The "horse collar" grille was softened even more in 1960,
too late to save the marque, but a very similar grill design was
adopted over at GM into the 1960's Pontiac lineup that stayed
for many years.


...in 1966, Ronald Reagan became governor of California. His political talents became apparent as president of the Screen Actor's Guild from 1947 to 1952. He served two terms as governor from 1966 to 1975 during the tumultuous days of protests over the war in Viet Nam.

images

Governor Ronald Reagan (1966-1975) has
the distinction of being the only governor of
California to ever be elected as President of the
United States.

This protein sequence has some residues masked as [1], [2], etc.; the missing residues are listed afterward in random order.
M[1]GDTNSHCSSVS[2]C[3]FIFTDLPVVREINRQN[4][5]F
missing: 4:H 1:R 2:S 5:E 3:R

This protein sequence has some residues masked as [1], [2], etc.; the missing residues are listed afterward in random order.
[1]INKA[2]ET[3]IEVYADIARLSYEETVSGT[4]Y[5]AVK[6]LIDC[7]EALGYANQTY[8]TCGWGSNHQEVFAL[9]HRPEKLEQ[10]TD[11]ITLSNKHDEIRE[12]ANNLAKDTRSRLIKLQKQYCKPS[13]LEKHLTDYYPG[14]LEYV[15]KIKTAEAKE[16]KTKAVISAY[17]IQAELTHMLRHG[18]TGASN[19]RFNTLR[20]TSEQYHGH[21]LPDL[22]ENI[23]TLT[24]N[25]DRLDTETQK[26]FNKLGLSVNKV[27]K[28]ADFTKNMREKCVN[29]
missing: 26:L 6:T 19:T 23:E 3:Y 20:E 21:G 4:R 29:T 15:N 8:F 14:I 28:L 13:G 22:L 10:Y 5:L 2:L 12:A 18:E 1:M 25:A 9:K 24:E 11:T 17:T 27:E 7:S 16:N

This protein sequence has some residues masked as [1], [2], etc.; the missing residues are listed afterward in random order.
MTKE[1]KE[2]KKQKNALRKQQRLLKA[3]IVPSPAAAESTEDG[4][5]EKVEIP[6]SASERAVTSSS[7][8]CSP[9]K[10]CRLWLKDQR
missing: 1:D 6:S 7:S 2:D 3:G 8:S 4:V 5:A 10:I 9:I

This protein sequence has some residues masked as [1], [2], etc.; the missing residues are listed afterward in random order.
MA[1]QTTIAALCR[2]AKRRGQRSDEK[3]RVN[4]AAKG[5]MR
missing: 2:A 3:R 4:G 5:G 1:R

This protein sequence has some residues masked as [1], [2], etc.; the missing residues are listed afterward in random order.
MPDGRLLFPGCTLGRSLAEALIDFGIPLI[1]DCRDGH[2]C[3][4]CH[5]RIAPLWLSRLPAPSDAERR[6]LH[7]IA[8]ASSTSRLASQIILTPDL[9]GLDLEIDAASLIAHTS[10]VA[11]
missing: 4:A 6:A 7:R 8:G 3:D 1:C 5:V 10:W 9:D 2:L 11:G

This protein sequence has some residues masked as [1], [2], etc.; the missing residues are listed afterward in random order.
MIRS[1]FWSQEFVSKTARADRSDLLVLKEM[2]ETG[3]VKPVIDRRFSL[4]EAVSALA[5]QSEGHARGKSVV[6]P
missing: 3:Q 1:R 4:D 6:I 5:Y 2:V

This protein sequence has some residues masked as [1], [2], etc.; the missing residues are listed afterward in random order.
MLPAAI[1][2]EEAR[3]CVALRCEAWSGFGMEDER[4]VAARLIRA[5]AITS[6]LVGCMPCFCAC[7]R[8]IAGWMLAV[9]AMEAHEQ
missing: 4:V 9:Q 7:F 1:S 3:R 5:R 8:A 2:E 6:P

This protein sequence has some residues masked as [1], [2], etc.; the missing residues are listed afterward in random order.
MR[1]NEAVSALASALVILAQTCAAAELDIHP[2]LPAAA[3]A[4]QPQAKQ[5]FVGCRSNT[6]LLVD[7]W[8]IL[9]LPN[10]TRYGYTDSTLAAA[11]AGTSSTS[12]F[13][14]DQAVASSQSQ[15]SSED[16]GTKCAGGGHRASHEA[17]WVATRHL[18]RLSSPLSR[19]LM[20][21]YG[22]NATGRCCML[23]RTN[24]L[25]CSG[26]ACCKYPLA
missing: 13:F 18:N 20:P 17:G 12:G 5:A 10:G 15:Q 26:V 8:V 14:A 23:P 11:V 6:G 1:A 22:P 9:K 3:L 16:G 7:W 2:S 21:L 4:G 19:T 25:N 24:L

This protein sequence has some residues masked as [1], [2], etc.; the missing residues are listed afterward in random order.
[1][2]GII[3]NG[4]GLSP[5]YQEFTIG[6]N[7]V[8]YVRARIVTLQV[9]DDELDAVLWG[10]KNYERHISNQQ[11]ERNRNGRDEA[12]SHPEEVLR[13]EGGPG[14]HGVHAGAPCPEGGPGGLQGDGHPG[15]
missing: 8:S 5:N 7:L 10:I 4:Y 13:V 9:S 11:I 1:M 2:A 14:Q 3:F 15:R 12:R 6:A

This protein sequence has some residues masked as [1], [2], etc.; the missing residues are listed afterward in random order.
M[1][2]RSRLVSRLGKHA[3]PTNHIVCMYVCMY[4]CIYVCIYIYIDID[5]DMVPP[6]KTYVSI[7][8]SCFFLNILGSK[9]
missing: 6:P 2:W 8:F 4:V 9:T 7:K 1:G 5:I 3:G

...in 1692, an earthquake in Jamaica destroyed the town of Port Royal, killing thousands. Port Royal was built on a island overlooking Kingston. Many buildings and homes for the 6,500 inhabitants of Port Royal were built right over the water, but as it turns out, it didn't really matter since the island is not based on bedrock. The earthquake turned the soil to a muddy liquid and most buildings just sank into it. A 40 foot tsunami followed the quake and carried the HMS Swan inland, where it settled on top of a building. Some critics said that Port Royal got its come-uppance in a Sodom and Gomorrah type of Armageddon. It was a haven for pirates and was known worldwide as a center of debauchery. It was described as the most wicked and sinful city in the western hemisphere and the lewdest city in the Christian world. Port Royal was abandoned and Kingston was rebuilt instead, and Kingston remains the largest city in Jamaica. Port Royal became known as "The City that Sank" and today is under about 25' of water. It is one of the most significant archaeology sites in the western hemisphere, yielding artifacts of the 16th and 17th centuries. The "digs" are closely controlled and are being performed by multiple teams of divers.